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Open AccessArticle

GARCH Generated Volatility Indices of Bitcoin and CRIX

by Pierre J. Venter 1,2,* and Eben Maré 3,*
1
Department of Actuarial Science, University of Pretoria, Private Bag X20, Hatfield 0028, South Africa
2
Department of Finance and Investment Management, University of Johannesburg, P.O. Box 524, Aucklandpark 2006, South Africa
3
Department of Mathematics and Applied Mathematics, University of Pretoria, Private Bag X20, Hatfield 0028, South Africa
*
Authors to whom correspondence should be addressed.
J. Risk Financial Manag. 2020, 13(6), 121; https://doi.org/10.3390/jrfm13060121
Received: 21 April 2020 / Revised: 3 June 2020 / Accepted: 4 June 2020 / Published: 11 June 2020

Abstract

In this paper, the pricing performance of the generalised autoregressive conditional heteroskedasticity (GARCH) option pricing model is tested when applied to Bitcoin (BTCUSD). In addition, implied volatility indices (30, 60-and 90-days) of BTCUSD and the Cyptocurrency Index (CRIX) are generated by making use of the symmetric GARCH option pricing model. The results indicate that the GARCH option pricing model produces accurate European option prices when compared to market prices and that the BTCUSD and CRIX implied volatility indices are similar when compared, this is consistent with expectations because BTCUSD is highly weighted when calculating the CRIX. Furthermore, the term structure of volatility indices indicate that short-term volatility (30 days) is generally lower when compared to longer maturities. Furthermore, short-term volatility tends to increase to higher levels when compared to 60 and 90 day volatility when large jumps occur in the underlying asset.
Keywords: cryptocurrency index; Bitcoin; GARCH; volatility index cryptocurrency index; Bitcoin; GARCH; volatility index

1. Introduction

The use of volatility indices (often referred to as fear indices) as a measure of market sentiment has become popular in recent years. According to Fernandes et al. (2014), the Chicago Board Options Exchange (CBOE) has published the Volatility Index (VIX) since 1993. The VIX is calculated using near term (30 calendar days) volatility implied by options on the S&P 500 index. Furthermore, the VIX is based on a model-free estimator of implied volatility and therefore does not rely on a particular option pricing framework.
Cryptocurrencies have recently gained a lot of attention from finance researchers and practitioners. Currently, there is not a cryptocurrency volatility index. Furthermore, cryptocurrencies do not have a well-established derivatives market. In a recent paper, Alexander and Imeraj (2019) addressed this problem by comparing two methods to construct a Bitcoin volatility index. The first is based on the standard geometric formula for the sum of squared log price increments; this is consistent with the CBOE VIX methodology. The second (arithmetic) approach represents a fair value for the average sum of squared log price increments.
According to Bouri et al. (2017), short horizon investment in Bitcoin can serve as a hedge against global equity market uncertainty (form of electronic gold)—hence the need for a Bitcoin volatility index with different time horizons. In this paper, by making use of the generalised autoregressive conditional heteroskedasticity (GARCH) option pricing model, the Bitcoin and Cryptocurrency Index (CRIX) volatility indices are estimated. The CRIX implied volatility index will give a more holistic view of cryptocurrency volatility (30, 60, and 90-day). The estimation of a volatility index for CRIX in the absence of a derivatives market was considered by Kolesnikova (2018), this was based on an exponentially weighted moving average approach. The rest of this paper is structured as follows: Section 2 reviews the recent and relevant literature. Section 3 focuses on the theoretical framework; this section is divided into two parts. The first focuses on the GARCH option pricing framework and the second elaborates on the GARCH volatility index. Thereafter, the statistical properties of Bitcoin and CRIX are illustrated. This is followed by the empirical results. Finally, concluding remarks are considered.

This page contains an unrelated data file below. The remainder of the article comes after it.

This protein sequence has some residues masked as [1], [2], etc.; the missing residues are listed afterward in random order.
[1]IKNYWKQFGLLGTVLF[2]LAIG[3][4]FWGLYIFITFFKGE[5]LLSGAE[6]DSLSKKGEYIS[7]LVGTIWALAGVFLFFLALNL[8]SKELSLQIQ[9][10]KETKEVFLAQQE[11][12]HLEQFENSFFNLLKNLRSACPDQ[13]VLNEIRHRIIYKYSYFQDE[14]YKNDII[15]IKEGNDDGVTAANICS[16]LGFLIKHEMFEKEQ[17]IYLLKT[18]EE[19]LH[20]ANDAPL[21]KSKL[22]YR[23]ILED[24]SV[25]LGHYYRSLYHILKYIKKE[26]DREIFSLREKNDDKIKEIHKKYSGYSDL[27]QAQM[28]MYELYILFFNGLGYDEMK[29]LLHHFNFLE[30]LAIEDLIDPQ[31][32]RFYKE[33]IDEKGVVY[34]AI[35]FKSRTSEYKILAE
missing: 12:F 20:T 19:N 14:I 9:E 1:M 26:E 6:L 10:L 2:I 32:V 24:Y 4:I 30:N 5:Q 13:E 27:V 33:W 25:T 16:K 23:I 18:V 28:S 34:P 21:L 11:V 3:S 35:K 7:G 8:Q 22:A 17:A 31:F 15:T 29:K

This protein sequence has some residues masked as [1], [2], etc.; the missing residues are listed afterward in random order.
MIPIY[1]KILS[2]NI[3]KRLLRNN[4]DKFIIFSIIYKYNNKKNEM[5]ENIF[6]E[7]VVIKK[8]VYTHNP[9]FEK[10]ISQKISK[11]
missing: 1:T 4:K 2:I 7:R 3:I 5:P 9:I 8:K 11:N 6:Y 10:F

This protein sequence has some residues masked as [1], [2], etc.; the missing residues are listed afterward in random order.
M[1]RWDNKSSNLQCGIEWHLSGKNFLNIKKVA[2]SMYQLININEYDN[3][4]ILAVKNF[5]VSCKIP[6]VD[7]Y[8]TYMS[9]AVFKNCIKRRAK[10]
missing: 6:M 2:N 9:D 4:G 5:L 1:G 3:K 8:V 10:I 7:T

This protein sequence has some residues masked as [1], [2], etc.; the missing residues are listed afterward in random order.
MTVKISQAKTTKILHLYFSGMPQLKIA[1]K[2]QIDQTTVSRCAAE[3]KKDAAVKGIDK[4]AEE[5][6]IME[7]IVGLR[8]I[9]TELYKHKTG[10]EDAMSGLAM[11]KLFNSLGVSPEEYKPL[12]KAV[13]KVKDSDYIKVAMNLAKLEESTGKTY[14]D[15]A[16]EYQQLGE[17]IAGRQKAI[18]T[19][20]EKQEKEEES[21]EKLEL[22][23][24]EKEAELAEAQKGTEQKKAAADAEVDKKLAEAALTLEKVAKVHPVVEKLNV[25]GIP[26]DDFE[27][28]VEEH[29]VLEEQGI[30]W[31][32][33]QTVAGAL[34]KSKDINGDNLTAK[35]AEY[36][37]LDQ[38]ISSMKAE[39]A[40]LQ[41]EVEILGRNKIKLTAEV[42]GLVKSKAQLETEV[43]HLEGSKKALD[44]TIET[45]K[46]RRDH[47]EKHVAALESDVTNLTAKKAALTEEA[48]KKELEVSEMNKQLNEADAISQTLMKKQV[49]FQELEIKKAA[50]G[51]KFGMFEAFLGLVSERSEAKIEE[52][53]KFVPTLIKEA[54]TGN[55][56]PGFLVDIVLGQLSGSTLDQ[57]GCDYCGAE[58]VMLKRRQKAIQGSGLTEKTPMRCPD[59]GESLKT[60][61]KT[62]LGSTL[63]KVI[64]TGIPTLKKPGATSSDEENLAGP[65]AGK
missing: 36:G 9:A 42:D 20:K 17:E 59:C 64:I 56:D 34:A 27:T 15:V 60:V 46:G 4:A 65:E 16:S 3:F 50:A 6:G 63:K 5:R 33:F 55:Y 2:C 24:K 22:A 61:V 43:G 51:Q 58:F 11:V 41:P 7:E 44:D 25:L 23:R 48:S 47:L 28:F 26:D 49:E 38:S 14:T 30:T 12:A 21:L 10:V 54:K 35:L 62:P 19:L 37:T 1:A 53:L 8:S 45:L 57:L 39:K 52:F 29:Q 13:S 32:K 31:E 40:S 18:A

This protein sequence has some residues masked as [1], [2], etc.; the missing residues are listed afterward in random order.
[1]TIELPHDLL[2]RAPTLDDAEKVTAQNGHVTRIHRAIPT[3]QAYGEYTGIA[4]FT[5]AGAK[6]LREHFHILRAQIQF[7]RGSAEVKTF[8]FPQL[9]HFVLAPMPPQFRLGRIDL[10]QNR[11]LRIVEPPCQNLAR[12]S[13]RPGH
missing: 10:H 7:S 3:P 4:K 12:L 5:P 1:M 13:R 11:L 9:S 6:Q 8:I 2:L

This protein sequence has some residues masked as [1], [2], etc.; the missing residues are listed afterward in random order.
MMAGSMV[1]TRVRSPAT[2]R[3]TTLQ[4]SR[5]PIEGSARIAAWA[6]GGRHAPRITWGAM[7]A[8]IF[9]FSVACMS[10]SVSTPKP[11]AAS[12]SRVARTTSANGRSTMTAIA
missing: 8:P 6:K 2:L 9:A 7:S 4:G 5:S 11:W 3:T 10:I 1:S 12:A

2. Literature Review

This section focuses on recent and relevant literature, and is divided into three subsections. The first subsection focuses on cryptocurrency indices, and the second reviews relevant literature based on GARCH models applied to cryptocurrencies. Finally, studies based on cryptocurrency volatility indices are considered.

2.1. Cryptocurrency Indices

According to Chu et al. (2017), with the exception of Bitcoin, there is not much literature focused on the application of GARCH models to cryptocurrencies. Therefore, the CRIX is also considered in this paper. According to Abboud (2017), there have been several attempts to construct a cryptocurrency index. Most cryptocurrency index attempts make use of empirical models from traditional financial markets with arbitrary parameters fitted to cryptocurrencies. The indices include capitalisation weighted indices like CRIX, Bletchley, TaiFu30, Crypto30, LBI, and Smith + Crown SCI. Furthermore, capped capitalisation indices include: CRYPTO20, CCX30, and BIT20. Finally, the smoothed capitalisation weighted index, such as the CCI30.
According to Kim et al. (2019), the CRIX is comparable to the S&P 500 index (reflection of the current state of the US market) because it gives an indication of the current state of the cryptocurrency market. Furthermore, Kim et al. (2019) explain that the CRIX provides a statistically backed (the number of constituents is determined by the explanatory power of each cryptocurrency has over market movements, this is based on the Akaike information criterion) market measure, which distinguishes it from other cryptocurrency indices. Therefore, the CRIX is used in this study to give an indication of the volatility of the cryptocurrency market as a whole. The CRIX was also used as a proxy for the cryptocurrency market by Elendner et al. (2018); Hafner (2020); Klein et al. (2018).